To listen to Eichenhofer’s complete take on the Hornets and the matchup, click below:

LAL 93, OKC 102: March 29 Running Diary

Below is a running diary of L.A.’s Thursday evening home contest against Oklahoma City, the Lakers looking to bounce back from two losses in their past three home games, with some comments drawn from our @LakersReporter Twitter account, and a few more details in case you missed any of the action:

Starters
Lakers: Sessions, Bryant, World Peace, Gasol and Bynum
Thunder: R. Westbrook, T. Sefolosha, K. Durant, S. Ibaka, K. Perkins

FIRST QUARTER
12:00 A touching tribute video for Derek Fisher got the crowd, standing and applauding as loudly as they might for a huge playoff win, pumped for what promised to be a fun evening of hoops between the West’s top and third squads record wise. Moments later Bynum threw down an alley-oop from Gasol to open the scoring, and Bryant nailed a wing jumper as the fans stayed on their feet.

3:18 Playing perhaps their best end-to-end stretch of ball of the season, the Lakers exploded with a 13-0 run, capped by Gasol’s and-1 layup off Kobe’s assist. Meanwhile, Bynum was controlling the paint defensively, which L.A. has been so needing in the past 10 games or so amidst his torrid scoring streak, and had already amassed six rebounds, more than he notched at Golden State (5) and vs. Memphis (4) in the last two games.

0:00 Capping the scoring in a very impressive first quarter for the Lakers was Kobe, whose 1-legged Dirk Nowitzki shot made it 30-18. Bryant had nine, Bynum eight, Gasol five while active defense had OKC shooting only 28 percent from the field.

SECOND QUARTER
7:39 OKC showed why its the league’s best shot blocking team, twice blocking World Peace at the rim to reach eight, and Fisher – perhaps knowing where to attack L.A.’s defense – scored his third field goal of the quarter on an and-1 leaner, his free throw cutting the once 12-point lead to five with a 9-2 Thunder push to open the second.

4:42 With Bynum and Bryant’s return came better defense, highlighted by a big Bynum swat at the rim, even if he promptly turned it over trying to lead the fast break. Gasol added two field goals, and L.A.’s lead was 39-31 after Blake finished at the rim in the absence of OKC help defense.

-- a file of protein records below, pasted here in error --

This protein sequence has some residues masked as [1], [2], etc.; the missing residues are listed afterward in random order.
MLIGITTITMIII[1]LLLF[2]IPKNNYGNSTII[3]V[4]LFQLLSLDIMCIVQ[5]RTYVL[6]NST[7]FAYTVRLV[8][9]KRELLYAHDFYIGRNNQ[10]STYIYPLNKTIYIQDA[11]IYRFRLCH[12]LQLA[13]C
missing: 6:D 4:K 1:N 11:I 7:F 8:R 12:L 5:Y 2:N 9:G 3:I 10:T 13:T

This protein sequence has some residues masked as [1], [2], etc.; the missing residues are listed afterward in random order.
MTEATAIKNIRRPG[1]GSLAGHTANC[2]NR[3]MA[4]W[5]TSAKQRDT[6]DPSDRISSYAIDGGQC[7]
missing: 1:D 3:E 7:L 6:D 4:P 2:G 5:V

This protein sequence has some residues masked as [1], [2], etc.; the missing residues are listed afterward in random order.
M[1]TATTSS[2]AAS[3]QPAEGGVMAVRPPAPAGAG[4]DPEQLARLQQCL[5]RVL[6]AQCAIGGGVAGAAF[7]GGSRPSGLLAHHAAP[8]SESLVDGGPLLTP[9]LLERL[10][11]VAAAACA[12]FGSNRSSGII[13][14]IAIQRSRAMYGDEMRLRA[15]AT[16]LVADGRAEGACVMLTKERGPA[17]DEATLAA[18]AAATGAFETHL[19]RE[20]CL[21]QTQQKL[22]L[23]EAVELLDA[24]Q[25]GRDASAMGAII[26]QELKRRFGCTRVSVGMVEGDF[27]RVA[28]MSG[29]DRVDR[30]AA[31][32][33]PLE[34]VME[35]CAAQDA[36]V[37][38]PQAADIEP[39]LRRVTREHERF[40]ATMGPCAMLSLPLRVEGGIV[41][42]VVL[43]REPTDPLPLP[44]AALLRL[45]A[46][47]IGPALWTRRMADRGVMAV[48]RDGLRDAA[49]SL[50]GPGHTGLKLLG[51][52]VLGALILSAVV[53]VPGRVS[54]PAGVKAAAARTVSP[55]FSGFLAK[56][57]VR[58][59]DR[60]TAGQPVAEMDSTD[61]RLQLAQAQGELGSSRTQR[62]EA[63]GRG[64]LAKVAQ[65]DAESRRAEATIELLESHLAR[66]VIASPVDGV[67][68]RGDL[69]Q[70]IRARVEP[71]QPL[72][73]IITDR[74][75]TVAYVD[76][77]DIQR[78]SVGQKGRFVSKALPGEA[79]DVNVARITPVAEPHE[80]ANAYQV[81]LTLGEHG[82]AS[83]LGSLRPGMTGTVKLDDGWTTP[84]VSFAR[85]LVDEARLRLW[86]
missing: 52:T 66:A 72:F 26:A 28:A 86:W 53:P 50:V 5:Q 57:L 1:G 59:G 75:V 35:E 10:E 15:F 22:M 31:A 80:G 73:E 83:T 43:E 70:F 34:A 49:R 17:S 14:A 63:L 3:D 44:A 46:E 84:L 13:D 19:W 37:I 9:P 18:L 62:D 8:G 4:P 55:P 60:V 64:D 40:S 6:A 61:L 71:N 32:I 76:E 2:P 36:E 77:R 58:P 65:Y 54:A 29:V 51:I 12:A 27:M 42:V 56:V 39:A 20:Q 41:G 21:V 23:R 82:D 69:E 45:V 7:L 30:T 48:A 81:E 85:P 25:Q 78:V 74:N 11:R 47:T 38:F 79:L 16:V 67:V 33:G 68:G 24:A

0:00 Even with L.A. largely controlling the first half, the Thunder stuck around to trail by only five at the break, thanks to back-to-back top-of-the-key jumpers from Serge Ibaka, including a buzzer beater. He helped make up for a 5 of 16 half from Durant, 3 for 10 effort from Westbrook and 2 of 9 performance from Harden. Kobe was 5 of 11 and Bynum 5 of 9 to pace the Lakers, 26 points between them, though World Peace missed all six of his shots and Gasol was 4 of 10.

THIRD QUARTER
9:17 The Thunder came out of the half on an 8-0 run to take their first lead since early in the first, and worse for L.A., Gasol committed two fouls in a minute, and had to sit down with four total. Bynum missed a wide open look near the rim, World Peace fell to 0 for 7 with a miss from the corner and Sessions couldn’t get an open runner to go. Really rough stretch for L.A., its momentum from the first half long gone.

4:39 OKC continued to control the period, their lead growing to as many as nine as Westbrook hit back-to-back jumpers from the left wing, when he’d struggled with his shot to that point (4-for-13 to start). L.A.’s offense struggled without Gasol, with Bynum committing his fourth turnover and the team converting only 2-of-11 shots.

1:07 L.A. was getting what it wanted defensively to a degree, Westbrook settling for long two’s, but he happened to be making them in the third, draining four shots from the perimeter to keep the Thunder up five despite four quick points from Steve Blake off the pine and a series of free throws from Bryant and Bynum (seven total).

0:00 Then Westbrook pulled up and nailed a buzzer-beating three to make it a 10-point Thunder lead, his fifth jump shot of the quarter, equaling L.A.’s total made field goals in the entire period. More concerning than an average shooter getting really hot: 17 offensive rebounds for the Thunder, resulting in 19 second chance points. Lots of work to do for a Lakers team that looked so dominant early.

FOURTH QUARTER
8:43 A defensive breakdown on the weak side got Westbrook (30 points) a wide-open dunk, pushing OKC’s lead to a game-high 14 points, this one starting to get away from the Lakers, who couldn’t buy a bucket on the other end as ball movement became an afterthought.

6:00 Things just got worse for the Lakers, who saw OKC build a 19-point lead when Harden hit a pull-up three, the offensive continuing to look more out of sync than it had in weeks. Bryant managed to hit his first two jumpers of the half after an 0-for-6 third quarter, but was just 7 for 21 in the game. The Lakers converted 14 of 26 field goals in the first quarter, but had made only 16 of 48 since (33 percent).

2:36 The second World Peace three in as many minutes cut OKC’s lead to single digits at 96-87, but it was likely too little, too late. An odd disappearing act from a Lakers’ offense that had been excellent since Sessions came on board from the second quarter through the middle of the fourth, and some real tough shot making from Westbrook on the perimeter would spell doom for the Lakers.